Sacrificed buffaloes lie on the ground of an enclosed compound during the Gadhimai Mela Festival in Bariyapur, Nepal on Nov 28, 2014. It’s estimated that more than 500,000 animals including buffaloes, goats and chicken were killed during the festival in 2014, making it the biggest ritual killing of animals in the world. Photo: Reuters/Navesh Chitrakar
A temple in southern Nepal known for the mass slaughter of animals at a festival there every five years has indefinitely banned animal sacrifice, according to India’s Humane Society International.
The twice-in-a-decade ritual of slaughtering tens of thousands of animals at the Gadhimai temple, located in Bariyapur, about 145km south of Kathmandu, has drawn international condemnation from animal rights groups in recent years.
“Obviously we are very happy with this decision,” says Manoj Gautam of Animal Welfare Network Nepal, which has been campaigning for an end to the slaughter. “But it doesn’t mean our job is done … We need public support and participation to make sure this ban is upheld,” he said. Temple officials were not immediately available for comment.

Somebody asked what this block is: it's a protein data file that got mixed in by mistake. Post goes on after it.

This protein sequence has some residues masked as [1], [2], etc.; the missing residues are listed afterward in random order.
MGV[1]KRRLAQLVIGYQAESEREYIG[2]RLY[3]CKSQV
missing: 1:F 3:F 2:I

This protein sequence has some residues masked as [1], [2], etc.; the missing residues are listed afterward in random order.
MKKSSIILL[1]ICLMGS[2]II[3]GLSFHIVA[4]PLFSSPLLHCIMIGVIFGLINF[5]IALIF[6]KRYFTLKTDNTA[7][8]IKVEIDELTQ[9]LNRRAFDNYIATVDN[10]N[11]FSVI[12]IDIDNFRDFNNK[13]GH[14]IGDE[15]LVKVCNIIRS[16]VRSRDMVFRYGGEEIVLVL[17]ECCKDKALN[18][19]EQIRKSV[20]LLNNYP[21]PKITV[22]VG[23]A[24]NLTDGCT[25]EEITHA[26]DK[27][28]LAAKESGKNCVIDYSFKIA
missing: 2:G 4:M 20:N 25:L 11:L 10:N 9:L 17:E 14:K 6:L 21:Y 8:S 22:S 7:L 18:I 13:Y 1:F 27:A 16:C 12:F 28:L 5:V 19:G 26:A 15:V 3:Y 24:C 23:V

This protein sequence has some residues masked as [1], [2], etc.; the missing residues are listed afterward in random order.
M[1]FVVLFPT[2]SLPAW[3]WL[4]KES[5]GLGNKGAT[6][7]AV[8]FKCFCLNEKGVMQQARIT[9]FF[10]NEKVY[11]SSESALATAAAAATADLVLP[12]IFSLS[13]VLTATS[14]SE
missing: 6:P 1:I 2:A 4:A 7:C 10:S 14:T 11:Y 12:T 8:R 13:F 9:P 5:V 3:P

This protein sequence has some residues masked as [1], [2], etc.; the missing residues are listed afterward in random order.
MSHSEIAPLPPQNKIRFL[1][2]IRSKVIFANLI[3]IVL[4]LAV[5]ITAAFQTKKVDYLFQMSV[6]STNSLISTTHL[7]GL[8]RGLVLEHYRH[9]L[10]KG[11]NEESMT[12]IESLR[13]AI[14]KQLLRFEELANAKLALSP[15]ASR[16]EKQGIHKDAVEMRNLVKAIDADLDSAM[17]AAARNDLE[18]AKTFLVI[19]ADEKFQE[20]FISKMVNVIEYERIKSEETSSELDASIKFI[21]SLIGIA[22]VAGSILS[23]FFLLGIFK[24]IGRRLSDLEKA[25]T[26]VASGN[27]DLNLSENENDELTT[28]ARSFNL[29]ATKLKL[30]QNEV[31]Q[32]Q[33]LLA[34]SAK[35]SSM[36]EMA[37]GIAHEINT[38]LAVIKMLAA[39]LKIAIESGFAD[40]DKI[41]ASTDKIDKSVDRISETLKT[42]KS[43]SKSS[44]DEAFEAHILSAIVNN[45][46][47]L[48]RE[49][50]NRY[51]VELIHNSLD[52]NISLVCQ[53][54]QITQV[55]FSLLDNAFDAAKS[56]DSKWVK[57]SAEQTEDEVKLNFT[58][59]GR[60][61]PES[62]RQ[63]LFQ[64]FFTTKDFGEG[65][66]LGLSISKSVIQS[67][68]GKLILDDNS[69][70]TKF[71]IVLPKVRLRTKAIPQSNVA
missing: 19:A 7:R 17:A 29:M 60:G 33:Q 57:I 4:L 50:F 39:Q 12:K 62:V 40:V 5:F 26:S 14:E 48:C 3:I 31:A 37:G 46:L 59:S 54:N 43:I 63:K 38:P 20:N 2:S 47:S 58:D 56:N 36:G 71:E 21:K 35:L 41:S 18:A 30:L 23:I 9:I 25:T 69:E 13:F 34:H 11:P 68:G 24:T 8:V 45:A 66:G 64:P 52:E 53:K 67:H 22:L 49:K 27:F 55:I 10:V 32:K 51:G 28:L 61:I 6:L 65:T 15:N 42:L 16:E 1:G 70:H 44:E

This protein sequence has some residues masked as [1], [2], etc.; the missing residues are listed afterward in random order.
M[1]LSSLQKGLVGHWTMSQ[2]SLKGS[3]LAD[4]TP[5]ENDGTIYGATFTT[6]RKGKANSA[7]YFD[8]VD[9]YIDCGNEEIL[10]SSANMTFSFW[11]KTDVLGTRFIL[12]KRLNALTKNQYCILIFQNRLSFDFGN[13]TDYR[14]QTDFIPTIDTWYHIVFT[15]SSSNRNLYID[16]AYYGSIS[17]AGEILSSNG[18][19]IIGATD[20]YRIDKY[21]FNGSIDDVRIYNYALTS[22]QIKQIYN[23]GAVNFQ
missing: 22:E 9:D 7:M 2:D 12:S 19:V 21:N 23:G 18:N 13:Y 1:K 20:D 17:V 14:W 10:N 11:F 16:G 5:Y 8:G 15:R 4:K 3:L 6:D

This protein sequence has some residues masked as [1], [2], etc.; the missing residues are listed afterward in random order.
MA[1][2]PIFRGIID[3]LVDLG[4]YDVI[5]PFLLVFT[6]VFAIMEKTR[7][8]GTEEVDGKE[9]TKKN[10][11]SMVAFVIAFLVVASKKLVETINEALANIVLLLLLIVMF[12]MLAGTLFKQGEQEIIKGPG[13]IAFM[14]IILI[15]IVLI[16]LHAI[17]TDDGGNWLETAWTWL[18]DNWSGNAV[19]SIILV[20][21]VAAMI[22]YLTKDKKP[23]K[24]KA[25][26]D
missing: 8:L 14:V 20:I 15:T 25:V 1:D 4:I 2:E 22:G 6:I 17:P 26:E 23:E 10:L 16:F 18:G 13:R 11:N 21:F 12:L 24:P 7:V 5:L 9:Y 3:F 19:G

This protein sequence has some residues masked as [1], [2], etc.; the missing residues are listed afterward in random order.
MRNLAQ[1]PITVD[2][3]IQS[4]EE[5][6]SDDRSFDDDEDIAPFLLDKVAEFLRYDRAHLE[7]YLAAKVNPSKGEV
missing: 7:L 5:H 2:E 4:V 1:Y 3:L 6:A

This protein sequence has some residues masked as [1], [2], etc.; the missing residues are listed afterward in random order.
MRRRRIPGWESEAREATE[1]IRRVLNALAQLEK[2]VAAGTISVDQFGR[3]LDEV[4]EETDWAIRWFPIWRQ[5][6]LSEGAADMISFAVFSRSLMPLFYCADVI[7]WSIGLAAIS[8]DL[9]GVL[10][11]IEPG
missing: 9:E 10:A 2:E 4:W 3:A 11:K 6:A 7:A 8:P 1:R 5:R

Millions of pilgrims from India and Nepal regularly attend the festival, where animals have been sacrificed in past years to Gadhimai, a goddess of power. According to the Humane Society International, an estimated 500,000 buffaloes, goats, chickens and other animals were killed at the temple in 2009.
Those numbers dropped during the next festival in 2014, after India’s Supreme Court issued an order prohibiting animals from being taken across the border to Nepal for sacrifice at the festival, says campaigners.
Animal rights groups plan to spend the remaining three-plus years before the next festival working in the Indian states that border Nepal to spread news of the temple’s decision.
Nepal’s lawmakers are currently in the late stages of preparing a constitution for the country. A Hindu kingdom until 2008, there is fierce debate over whether Nepal should be declared a secular state in the new document. “There will definitely be individuals who will not appreciate this decision,” says Gautam. “But I don’t see any groups or organisations coming out against this right now.” – Reuters/Ross Adkin